Improvements in daily functioning after deep brain stimulation of the thalamus for intractable tremor
Deep brain stimulation (DBS) of the thalamus reduces tremor in patients with essential tremor (ET). However, few studies have determined the degree of improvement in daily functioning associated with DBS. We developed a self report Tremor Activities of Daily Living Scale (TADLS) to compare daily functioning with the stimulator turned on and off. Patients rated their performance on the 30 items of the TADLS with the stimulator turned off and then on. They also performed 10 activities under the supervision of a clinician who rated their functional ability with stimulation off and then on. There was a 58% improvement in self-rated TADLS scores in patients with DBS with the stimulator on compared with stimulation off. When activities were rated by the clinician, the average improvement in functioning with the stimulator on was 54%. There were reasonably high correlations between patient and clinician ratings of functioning. ET patients have a marked improvement in daily functioning with thalamic DBS.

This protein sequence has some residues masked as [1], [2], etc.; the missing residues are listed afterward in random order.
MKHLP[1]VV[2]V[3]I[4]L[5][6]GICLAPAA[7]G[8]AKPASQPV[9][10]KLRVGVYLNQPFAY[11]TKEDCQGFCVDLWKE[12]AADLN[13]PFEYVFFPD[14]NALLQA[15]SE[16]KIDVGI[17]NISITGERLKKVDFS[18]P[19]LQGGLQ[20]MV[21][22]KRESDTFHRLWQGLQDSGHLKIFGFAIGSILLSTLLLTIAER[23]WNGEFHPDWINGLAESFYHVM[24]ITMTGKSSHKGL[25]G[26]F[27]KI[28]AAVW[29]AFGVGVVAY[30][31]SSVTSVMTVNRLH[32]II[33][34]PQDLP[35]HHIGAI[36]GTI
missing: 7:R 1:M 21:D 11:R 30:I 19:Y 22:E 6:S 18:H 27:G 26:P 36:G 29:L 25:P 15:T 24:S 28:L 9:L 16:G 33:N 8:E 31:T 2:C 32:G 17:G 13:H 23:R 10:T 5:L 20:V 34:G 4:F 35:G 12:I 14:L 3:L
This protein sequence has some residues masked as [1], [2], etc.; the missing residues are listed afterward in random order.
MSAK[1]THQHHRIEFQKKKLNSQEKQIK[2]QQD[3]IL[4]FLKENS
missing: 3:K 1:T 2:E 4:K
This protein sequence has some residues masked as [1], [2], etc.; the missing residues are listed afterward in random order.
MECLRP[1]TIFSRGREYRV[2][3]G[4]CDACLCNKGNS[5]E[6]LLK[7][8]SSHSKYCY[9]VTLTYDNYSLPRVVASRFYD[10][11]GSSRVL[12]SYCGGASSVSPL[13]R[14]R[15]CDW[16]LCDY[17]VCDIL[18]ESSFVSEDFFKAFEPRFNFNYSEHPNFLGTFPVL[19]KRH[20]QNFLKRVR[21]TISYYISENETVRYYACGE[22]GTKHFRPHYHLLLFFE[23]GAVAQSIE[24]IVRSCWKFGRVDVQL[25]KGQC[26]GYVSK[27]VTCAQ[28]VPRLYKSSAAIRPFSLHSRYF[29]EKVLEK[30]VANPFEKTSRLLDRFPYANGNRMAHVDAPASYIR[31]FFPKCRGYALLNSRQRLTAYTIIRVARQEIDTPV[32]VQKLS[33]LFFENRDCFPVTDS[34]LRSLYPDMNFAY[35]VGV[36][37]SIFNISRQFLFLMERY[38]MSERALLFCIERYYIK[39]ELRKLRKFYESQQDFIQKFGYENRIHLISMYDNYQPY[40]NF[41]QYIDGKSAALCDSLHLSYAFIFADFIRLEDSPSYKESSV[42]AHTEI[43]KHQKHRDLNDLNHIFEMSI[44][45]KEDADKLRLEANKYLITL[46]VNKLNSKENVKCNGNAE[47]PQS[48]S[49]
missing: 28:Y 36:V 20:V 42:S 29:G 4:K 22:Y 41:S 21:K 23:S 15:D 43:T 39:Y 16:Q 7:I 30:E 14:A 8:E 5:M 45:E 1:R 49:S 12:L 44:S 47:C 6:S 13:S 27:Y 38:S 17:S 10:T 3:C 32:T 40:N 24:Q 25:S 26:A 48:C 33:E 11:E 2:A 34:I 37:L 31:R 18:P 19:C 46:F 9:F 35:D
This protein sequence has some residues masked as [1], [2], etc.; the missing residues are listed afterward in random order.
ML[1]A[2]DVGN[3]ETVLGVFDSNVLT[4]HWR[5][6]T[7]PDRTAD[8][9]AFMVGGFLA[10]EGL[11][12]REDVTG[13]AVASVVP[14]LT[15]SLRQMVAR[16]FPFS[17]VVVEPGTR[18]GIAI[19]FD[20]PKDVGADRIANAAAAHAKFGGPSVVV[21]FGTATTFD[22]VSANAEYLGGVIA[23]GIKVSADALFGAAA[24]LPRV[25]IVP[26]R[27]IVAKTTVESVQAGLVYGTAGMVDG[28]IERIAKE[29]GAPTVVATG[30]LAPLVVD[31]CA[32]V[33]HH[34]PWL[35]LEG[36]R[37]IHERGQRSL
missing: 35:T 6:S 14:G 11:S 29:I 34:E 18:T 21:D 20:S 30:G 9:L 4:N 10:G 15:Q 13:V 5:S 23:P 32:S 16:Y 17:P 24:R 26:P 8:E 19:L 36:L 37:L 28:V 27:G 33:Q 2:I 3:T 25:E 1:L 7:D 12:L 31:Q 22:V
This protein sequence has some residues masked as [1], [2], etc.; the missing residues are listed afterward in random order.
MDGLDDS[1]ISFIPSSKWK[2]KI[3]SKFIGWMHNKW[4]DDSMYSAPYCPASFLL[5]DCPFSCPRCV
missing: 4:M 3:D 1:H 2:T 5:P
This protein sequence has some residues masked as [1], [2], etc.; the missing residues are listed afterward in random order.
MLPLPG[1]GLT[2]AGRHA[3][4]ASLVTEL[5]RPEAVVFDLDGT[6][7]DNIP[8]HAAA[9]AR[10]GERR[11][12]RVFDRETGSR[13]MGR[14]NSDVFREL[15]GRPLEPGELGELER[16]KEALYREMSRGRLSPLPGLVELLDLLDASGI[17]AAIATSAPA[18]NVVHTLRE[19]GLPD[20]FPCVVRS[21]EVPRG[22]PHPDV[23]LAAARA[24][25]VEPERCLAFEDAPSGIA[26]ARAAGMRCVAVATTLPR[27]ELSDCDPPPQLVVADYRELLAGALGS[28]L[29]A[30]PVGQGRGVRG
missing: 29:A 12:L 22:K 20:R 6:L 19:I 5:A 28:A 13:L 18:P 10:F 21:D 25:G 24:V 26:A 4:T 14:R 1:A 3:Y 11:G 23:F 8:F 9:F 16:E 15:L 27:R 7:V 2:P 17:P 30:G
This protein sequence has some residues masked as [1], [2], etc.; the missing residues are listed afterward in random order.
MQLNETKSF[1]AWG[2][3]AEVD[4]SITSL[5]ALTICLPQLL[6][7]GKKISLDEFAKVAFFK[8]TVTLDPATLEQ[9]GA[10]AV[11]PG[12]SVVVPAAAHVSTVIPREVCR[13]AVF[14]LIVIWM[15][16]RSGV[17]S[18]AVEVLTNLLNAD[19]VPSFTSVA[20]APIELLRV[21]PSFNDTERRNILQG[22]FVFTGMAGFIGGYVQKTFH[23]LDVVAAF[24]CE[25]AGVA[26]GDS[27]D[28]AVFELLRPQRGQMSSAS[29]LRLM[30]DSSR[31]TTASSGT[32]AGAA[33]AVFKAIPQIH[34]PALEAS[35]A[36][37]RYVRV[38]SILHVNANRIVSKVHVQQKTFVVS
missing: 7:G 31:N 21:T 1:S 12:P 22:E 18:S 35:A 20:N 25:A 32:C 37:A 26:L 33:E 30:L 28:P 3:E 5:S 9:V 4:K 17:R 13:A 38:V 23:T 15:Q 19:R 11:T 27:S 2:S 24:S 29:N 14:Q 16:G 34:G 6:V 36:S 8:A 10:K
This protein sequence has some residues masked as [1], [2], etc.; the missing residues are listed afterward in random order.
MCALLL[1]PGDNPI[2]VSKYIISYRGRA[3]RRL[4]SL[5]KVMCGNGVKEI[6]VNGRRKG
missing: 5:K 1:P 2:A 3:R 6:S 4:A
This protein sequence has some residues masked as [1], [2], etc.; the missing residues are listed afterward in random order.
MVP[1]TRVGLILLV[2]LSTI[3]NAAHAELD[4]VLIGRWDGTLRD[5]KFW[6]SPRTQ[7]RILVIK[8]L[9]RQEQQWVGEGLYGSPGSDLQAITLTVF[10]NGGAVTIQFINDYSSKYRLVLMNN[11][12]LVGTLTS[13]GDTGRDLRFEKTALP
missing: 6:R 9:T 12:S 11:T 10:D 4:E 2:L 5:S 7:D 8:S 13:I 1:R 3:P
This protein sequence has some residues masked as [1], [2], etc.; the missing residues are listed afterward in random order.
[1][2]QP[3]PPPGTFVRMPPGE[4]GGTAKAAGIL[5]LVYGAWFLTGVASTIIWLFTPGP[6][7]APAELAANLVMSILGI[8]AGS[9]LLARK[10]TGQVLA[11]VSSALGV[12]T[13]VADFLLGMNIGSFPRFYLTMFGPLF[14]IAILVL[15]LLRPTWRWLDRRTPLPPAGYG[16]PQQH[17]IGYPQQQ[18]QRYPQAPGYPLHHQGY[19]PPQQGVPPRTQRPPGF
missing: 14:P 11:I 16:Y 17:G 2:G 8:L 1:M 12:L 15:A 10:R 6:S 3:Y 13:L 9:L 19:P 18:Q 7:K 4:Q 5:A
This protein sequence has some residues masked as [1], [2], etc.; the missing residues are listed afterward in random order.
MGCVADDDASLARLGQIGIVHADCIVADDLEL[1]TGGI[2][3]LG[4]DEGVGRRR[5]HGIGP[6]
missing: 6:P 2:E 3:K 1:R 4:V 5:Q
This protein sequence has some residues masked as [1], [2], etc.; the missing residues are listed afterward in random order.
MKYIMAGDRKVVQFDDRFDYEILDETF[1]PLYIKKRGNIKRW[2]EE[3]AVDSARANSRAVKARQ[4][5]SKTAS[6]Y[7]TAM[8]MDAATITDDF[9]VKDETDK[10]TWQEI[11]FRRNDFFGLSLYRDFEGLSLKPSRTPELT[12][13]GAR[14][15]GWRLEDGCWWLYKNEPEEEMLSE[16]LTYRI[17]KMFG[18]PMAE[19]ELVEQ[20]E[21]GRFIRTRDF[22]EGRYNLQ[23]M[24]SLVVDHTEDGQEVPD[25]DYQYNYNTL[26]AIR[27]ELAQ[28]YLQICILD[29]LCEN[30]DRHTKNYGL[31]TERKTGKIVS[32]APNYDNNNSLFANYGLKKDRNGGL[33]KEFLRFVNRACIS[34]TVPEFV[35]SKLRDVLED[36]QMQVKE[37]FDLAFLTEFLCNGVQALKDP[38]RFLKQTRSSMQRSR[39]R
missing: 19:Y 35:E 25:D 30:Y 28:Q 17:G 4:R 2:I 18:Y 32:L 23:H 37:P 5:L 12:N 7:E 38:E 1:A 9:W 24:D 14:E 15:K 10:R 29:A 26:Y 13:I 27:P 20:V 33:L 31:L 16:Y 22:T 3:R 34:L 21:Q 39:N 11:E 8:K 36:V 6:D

Digital Object Identifier (DOI)
Lyons, Kelly E.; Pahwa, Rajesh; Busenbark, Karen L.; Tröster, Alexander I.; Wilkinson, Steve; and Koller, William C., "Improvements in daily functioning after deep brain stimulation of the thalamus for intractable tremor" (1998). Clinical Neuropsychology. 76.